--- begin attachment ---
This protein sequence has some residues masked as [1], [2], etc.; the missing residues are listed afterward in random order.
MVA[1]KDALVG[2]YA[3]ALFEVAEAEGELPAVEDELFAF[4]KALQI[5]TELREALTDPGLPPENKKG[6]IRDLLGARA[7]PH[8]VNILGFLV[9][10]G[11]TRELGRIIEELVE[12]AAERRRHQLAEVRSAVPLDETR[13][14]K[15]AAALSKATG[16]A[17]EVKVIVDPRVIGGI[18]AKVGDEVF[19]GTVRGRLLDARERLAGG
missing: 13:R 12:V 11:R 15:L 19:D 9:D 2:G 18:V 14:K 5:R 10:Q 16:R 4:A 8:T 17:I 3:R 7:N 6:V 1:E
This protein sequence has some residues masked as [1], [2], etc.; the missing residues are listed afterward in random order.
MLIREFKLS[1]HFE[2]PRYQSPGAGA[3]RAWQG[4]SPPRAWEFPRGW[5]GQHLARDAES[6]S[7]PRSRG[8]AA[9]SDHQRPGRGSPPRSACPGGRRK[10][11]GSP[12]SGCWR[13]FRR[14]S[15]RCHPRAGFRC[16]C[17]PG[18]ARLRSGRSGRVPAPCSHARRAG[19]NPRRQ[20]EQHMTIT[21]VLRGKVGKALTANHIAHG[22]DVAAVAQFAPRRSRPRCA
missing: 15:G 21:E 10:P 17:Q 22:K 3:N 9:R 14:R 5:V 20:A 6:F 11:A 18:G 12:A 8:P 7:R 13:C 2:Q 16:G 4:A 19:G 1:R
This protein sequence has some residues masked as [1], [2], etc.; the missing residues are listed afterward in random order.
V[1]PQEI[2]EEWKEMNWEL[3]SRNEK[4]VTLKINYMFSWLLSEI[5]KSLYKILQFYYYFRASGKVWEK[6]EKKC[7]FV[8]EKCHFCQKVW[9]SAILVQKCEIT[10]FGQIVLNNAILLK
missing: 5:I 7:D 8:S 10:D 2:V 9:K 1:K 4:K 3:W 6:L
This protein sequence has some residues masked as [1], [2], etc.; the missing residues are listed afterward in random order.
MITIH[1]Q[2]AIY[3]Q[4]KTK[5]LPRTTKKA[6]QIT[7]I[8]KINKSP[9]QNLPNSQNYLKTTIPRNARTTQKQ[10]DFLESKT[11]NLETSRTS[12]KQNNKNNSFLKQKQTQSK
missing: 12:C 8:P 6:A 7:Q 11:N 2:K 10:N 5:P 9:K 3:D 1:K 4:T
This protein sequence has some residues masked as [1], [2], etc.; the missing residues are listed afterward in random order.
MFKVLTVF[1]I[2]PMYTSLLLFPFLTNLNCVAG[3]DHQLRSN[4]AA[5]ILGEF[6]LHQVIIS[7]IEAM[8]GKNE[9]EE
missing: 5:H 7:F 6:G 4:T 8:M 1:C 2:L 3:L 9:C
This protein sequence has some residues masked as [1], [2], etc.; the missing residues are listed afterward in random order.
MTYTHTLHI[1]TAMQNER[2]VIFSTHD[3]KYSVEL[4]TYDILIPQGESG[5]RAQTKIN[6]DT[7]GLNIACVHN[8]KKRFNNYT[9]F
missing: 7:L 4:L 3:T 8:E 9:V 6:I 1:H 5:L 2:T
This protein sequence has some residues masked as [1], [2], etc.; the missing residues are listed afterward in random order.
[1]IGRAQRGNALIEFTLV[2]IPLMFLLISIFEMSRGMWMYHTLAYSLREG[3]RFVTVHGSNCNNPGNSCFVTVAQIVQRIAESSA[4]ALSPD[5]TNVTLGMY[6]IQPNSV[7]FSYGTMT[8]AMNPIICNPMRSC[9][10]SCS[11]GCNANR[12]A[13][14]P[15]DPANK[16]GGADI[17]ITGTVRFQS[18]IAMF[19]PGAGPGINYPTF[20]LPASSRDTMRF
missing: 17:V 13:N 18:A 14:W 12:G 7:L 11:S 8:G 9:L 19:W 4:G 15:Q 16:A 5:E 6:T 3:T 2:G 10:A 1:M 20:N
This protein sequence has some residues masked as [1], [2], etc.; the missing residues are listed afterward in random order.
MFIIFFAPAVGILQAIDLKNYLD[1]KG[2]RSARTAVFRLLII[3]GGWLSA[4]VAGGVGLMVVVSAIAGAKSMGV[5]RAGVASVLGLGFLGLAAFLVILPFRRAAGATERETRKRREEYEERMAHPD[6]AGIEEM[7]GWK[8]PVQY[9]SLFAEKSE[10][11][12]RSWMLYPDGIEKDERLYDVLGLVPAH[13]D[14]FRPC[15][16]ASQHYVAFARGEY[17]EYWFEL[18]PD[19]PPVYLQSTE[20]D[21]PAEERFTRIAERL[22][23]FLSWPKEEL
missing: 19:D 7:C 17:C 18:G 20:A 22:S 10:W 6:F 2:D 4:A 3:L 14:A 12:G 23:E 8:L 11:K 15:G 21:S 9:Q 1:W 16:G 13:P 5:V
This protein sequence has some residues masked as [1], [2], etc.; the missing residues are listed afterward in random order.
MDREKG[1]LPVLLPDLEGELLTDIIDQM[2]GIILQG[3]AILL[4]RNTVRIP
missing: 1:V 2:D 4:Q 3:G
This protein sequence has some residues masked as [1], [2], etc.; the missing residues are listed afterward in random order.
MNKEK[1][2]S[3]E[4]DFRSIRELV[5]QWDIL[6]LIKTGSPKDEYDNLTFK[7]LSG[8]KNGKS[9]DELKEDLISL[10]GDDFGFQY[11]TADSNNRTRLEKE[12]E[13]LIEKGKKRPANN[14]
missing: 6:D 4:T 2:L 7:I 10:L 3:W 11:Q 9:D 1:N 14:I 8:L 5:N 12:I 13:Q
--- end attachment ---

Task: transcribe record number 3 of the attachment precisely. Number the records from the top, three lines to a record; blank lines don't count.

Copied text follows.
This protein sequence has some residues masked as [1], [2], etc.; the missing residues are listed afterward in random order.
V[1]PQEI[2]EEWKEMNWEL[3]SRNEK[4]VTLKINYMFSWLLSEI[5]KSLYKILQFYYYFRASGKVWEK[6]EKKC[7]FV[8]EKCHFCQKVW[9]SAILVQKCEIT[10]FGQIVLNNAILLK
missing: 5:I 7:D 8:S 10:D 2:V 9:K 1:K 4:K 3:W 6:L